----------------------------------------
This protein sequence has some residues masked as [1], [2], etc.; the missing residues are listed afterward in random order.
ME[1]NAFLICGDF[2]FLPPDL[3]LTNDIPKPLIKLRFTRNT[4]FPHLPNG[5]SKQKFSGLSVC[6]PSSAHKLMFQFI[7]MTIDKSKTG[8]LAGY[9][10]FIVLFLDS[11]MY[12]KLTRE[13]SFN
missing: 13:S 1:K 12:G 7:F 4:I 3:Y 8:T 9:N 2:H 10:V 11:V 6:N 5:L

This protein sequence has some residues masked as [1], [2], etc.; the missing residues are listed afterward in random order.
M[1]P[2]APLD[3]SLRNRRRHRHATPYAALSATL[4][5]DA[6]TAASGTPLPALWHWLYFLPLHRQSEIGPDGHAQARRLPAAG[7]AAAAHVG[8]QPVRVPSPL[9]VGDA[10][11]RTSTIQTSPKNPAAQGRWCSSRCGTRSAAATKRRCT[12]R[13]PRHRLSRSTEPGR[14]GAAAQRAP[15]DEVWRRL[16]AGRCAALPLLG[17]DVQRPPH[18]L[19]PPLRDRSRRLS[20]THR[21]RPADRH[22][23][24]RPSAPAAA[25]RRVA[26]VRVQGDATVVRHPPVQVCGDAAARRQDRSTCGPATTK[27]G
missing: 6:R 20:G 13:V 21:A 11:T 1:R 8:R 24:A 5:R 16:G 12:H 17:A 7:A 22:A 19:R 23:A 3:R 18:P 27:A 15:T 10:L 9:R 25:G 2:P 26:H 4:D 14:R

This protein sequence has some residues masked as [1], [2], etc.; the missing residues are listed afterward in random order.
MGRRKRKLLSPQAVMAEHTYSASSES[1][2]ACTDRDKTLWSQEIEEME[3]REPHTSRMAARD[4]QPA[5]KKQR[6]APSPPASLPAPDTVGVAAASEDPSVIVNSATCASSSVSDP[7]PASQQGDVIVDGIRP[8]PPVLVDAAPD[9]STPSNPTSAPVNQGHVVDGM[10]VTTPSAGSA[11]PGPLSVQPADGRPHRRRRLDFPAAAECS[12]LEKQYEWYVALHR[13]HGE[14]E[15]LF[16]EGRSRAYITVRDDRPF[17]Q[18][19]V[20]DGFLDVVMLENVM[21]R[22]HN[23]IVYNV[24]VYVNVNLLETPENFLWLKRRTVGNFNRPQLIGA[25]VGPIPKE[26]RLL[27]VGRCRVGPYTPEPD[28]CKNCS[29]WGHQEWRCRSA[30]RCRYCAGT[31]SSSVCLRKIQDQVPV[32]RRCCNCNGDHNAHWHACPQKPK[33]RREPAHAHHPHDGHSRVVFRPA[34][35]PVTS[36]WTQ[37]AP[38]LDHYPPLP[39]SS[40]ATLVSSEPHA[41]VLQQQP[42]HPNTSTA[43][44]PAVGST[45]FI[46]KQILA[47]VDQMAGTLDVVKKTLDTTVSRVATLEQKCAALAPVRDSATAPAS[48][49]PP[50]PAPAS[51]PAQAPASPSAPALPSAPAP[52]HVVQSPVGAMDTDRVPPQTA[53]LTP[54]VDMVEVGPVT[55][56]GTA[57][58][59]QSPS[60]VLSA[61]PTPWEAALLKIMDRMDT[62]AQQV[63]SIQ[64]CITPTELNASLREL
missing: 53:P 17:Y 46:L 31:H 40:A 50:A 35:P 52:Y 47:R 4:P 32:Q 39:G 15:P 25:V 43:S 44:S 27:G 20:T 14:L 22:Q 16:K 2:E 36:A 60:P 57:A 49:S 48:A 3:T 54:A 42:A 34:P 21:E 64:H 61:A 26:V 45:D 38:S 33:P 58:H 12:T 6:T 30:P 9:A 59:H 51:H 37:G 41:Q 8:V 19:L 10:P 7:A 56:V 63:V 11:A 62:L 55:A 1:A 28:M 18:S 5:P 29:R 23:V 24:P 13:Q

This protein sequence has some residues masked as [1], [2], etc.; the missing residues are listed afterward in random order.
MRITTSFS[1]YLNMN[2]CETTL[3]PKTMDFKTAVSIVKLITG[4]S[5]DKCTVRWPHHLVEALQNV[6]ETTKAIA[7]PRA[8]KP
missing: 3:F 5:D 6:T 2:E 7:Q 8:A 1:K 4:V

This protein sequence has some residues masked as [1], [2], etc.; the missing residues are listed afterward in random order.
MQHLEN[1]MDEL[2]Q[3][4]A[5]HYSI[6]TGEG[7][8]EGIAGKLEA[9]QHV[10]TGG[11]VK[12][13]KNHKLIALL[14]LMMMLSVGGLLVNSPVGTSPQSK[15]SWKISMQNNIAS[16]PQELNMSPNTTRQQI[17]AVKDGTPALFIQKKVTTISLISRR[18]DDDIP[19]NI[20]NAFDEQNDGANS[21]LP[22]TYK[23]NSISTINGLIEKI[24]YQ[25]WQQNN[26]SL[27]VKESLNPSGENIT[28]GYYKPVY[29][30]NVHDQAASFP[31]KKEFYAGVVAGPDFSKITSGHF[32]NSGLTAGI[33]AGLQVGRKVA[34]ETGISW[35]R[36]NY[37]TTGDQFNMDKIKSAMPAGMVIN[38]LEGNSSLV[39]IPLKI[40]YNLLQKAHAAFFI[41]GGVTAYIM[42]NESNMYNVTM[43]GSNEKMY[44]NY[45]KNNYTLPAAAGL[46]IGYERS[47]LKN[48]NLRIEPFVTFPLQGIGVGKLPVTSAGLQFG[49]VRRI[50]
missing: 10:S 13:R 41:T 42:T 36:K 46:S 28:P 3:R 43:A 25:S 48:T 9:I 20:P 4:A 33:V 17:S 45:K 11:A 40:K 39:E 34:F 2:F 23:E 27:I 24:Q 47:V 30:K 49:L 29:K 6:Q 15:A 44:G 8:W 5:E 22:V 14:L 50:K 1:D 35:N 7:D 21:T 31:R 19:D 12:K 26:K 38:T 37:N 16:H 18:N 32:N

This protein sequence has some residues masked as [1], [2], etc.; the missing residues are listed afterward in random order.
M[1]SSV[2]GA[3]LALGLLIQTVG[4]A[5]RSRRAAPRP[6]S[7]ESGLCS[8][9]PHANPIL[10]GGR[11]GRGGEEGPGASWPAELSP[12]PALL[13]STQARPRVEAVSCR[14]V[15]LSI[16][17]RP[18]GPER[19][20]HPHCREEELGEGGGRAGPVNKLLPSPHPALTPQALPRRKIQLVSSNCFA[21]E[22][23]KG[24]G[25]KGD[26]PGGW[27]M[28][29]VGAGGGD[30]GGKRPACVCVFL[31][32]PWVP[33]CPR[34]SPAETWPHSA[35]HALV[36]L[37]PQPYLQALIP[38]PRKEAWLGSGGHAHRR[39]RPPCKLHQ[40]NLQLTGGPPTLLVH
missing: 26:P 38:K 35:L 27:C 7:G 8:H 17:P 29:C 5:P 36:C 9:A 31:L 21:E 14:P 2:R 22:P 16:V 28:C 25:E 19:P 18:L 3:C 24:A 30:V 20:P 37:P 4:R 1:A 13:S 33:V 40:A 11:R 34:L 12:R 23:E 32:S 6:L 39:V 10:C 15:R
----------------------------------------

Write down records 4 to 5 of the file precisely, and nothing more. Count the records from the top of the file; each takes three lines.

This protein sequence has some residues masked as [1], [2], etc.; the missing residues are listed afterward in random order.
MRITTSFS[1]YLNMN[2]CETTL[3]PKTMDFKTAVSIVKLITG[4]S[5]DKCTVRWPHHLVEALQNV[6]ETTKAIA[7]PRA[8]KP
missing: 3:F 5:D 6:T 2:E 7:Q 8:A 1:K 4:V

This protein sequence has some residues masked as [1], [2], etc.; the missing residues are listed afterward in random order.
MQHLEN[1]MDEL[2]Q[3][4]A[5]HYSI[6]TGEG[7][8]EGIAGKLEA[9]QHV[10]TGG[11]VK[12][13]KNHKLIALL[14]LMMMLSVGGLLVNSPVGTSPQSK[15]SWKISMQNNIAS[16]PQELNMSPNTTRQQI[17]AVKDGTPALFIQKKVTTISLISRR[18]DDDIP[19]NI[20]NAFDEQNDGANS[21]LP[22]TYK[23]NSISTINGLIEKI[24]YQ[25]WQQNN[26]SL[27]VKESLNPSGENIT[28]GYYKPVY[29][30]NVHDQAASFP[31]KKEFYAGVVAGPDFSKITSGHF[32]NSGLTAGI[33]AGLQVGRKVA[34]ETGISW[35]R[36]NY[37]TTGDQFNMDKIKSAMPAGMVIN[38]LEGNSSLV[39]IPLKI[40]YNLLQKAHAAFFI[41]GGVTAYIM[42]NESNMYNVTM[43]GSNEKMY[44]NY[45]KNNYTLPAAAGL[46]IGYERS[47]LKN[48]NLRIEPFVTFPLQGIGVGKLPVTSAGLQFG[49]VRRI[50]
missing: 10:S 13:R 41:T 42:T 36:K 46:S 28:P 3:R 43:A 25:S 48:T 9:I 20:P 4:A 33:V 17:S 45:K 11:A 40:K 39:E 34:F 2:F 23:E 27:I 24:Q 47:V 30:K 49:L 29:K 6:Q 15:A 44:G 8:W 5:E 22:V 14:L 50:K 1:D 35:N 7:D 21:T 31:R 19:D 12:K 26:K 38:T 37:N 16:H 18:N 32:N